Book Review: ‘Avalon Rising’ by Kathryn Rose

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(goodreads.com)

I recently unearthed some of the book reviews I wrote back in middle school to show to my sister, and long story short, I’ve never been more embarrassed in my life. (Not that I’ve lived for a particularly long time or anything.) Similarly, I pulled up my review of Camelot Burning a few days ago and nearly died from exposure to my freshman self. “He’s simply as godly as a man can be.” What the hell was I thinking in freshman year? Anyways, now that a year has passed, I can safely say that my thought process has truly deepened. Unfortunately, that also means the “Metal and Lace” series is no longer “mind blowing.” (Another cringe-worthy quote: “She developments to become a mature woman. SCORE.” I clearly didn’t see the value of proofreading back then…)

Avalon Rising, the sequel to Camelot Burning, depicts the aftermath of Morgan le Fay’s war on Camelot. The once great kingdom struggles to rebuild. In the midst of this struggle we find Vivienne, Merlin’s former apprentice, toiling in secret on orders from the Lady of the Lake to build an invincible aeroship. The Lady of the Lake promises that the ship will ensure that Camelot’s knights triumph over the Black Knight in the quest for Avalon  and the Holy Grail. But the Lady’s assurance cannot assuage Vivienne when a company of knights — including Own, Vivienne’s brother, and Marcus, her beloved— goes missing. This development stimulates Vivienne to commandeer the aeroship for a rescue mission and alter the fates of all involved. Now the Lady sees danger in Vivienne’s future and even worse for Marcus.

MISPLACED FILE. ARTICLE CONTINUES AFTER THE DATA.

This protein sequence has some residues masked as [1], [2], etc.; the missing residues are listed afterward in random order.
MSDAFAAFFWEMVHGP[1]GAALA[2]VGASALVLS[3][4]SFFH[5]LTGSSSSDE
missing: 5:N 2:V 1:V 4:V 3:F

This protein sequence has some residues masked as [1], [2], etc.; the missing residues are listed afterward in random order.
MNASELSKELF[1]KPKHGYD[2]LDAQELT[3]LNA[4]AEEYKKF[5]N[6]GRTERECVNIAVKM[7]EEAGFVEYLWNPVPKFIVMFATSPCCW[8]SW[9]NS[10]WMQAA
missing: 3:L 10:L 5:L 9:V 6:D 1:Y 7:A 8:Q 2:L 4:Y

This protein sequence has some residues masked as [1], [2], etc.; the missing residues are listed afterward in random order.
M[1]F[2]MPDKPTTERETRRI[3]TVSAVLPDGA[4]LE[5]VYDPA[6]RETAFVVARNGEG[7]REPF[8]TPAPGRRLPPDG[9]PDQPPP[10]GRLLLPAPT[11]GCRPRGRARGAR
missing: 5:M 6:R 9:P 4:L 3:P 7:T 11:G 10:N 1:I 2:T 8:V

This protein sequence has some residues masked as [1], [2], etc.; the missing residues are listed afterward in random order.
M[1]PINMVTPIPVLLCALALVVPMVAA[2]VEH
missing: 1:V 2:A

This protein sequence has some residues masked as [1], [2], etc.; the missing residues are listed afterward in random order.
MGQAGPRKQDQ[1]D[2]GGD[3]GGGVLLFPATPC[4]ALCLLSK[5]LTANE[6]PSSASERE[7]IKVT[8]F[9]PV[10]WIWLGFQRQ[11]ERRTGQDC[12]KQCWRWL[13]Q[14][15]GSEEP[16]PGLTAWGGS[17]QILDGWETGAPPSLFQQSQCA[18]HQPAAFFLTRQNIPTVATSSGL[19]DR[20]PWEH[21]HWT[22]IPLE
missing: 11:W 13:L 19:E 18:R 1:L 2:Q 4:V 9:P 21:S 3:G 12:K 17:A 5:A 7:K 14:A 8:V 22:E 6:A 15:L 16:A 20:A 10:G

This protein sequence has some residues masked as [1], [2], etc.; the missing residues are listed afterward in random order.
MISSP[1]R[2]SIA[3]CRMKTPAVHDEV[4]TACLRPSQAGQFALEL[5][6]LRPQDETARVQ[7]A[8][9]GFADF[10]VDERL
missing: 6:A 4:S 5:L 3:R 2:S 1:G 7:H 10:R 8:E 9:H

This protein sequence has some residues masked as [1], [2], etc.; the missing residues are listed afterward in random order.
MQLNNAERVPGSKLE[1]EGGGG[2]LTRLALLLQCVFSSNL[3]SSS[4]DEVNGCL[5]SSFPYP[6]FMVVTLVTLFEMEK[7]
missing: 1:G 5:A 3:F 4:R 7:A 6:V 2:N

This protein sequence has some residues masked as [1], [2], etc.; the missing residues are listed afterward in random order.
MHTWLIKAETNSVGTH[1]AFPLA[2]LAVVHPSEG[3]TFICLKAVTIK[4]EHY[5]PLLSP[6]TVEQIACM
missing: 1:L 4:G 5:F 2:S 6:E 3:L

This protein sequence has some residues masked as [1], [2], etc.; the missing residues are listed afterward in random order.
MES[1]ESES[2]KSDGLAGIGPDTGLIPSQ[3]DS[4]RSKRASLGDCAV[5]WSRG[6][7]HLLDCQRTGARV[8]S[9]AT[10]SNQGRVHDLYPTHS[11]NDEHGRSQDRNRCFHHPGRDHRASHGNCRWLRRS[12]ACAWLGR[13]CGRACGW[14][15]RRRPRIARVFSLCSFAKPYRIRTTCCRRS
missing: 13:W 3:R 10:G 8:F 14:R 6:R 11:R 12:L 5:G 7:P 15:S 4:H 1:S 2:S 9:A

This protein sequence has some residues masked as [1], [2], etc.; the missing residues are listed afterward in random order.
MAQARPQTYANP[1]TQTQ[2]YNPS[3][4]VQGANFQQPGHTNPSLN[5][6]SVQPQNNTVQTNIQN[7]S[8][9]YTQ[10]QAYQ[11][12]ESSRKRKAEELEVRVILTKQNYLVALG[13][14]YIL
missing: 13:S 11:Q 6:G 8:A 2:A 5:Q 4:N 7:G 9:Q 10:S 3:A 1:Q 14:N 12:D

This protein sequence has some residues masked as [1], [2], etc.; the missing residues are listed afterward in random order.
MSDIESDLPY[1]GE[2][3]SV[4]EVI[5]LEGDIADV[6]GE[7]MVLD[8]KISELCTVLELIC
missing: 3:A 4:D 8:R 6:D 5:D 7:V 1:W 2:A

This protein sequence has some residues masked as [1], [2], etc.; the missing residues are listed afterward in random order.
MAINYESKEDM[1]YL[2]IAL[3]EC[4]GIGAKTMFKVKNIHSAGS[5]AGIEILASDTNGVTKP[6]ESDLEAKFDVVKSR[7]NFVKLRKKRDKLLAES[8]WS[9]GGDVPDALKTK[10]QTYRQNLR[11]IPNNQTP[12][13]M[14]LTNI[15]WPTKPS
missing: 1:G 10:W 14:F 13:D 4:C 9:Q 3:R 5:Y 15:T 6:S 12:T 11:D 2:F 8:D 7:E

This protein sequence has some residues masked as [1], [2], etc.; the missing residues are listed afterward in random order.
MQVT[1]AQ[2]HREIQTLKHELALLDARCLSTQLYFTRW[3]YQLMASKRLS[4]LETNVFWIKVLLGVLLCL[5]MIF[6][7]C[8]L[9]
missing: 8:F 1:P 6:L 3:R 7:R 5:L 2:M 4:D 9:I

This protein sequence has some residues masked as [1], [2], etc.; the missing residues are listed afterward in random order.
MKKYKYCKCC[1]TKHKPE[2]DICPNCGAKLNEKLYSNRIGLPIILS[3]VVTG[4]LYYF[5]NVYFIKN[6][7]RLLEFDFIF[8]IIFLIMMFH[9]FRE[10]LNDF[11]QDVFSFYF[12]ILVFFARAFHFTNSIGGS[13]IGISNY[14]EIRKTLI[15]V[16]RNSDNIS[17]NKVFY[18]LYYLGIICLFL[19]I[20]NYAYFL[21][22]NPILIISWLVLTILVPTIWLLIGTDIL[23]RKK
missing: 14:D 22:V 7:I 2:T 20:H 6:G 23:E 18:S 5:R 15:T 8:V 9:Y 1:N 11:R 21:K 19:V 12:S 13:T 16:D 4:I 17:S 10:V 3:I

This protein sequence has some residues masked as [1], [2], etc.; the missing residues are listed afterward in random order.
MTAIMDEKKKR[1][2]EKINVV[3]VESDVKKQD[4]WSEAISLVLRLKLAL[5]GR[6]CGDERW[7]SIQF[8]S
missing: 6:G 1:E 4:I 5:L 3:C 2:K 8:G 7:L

In my review of Camelot Burning, I described Vivienne as “ideal independent Arthurian” heroine. I was wrong for multiple reasons. To begin, there is no “ideal” character, although Vivienne truly is likable and smart. Yes, she subverts female norms for the Arthurian period, but in no way is she ideally “independent.” Throughout the book, there’s a tension between the expectations of women of the Arthurian period and independence, a tension between the medieval and the “modern.” (In this case, modern refers to the 21st century.)

Avalon Rising‘s plot falls short of my expectations. Apparently, the plot of Camelot Burning made my mind go “GAAAAAAAHHHHH.” In contrast, I kept getting distracted when I read Avalon Rising. The cliche developments, the overemphasis on Marcus, and the overall boring story turned what seemed promising into a royal nightmare.  The grand quest is more of a discursive journey steeped in steampunk elements. In other words, Avalon Rising is the epitome of storytelling gone haywire.

Take my review with a grain of salt; I did pull a few all-nighters the week I read Avalon Rising, so I definitely was more than a little grumpy.

Don’t be afraid to pick up Avalon Rising if you enjoyed Camelot Burning. Kathryn Rose still writes beautifully, and the book, although a little boring at times, is still cute and funny.

I leave you with this quote from that nightmarish review: “Heads. Will Explode. (Just not yours.) Jaws. Will. Drop. (Yup, yours.)”

Rating: 6 out of 10

Publisher: Flux (May 8th, 2015)
ISBN #: 9780738744896
Length: 384 pages (Paperback)
Source: Netgalley

Valerie is sixteen. She attends a boarding school near Boston, where she writes, reads, and attempts to be a studious student. She's too lazy to write the rest of this bio, so follow her on Twitter @torquoiseworld because shameless self-promotion is alive and thriving!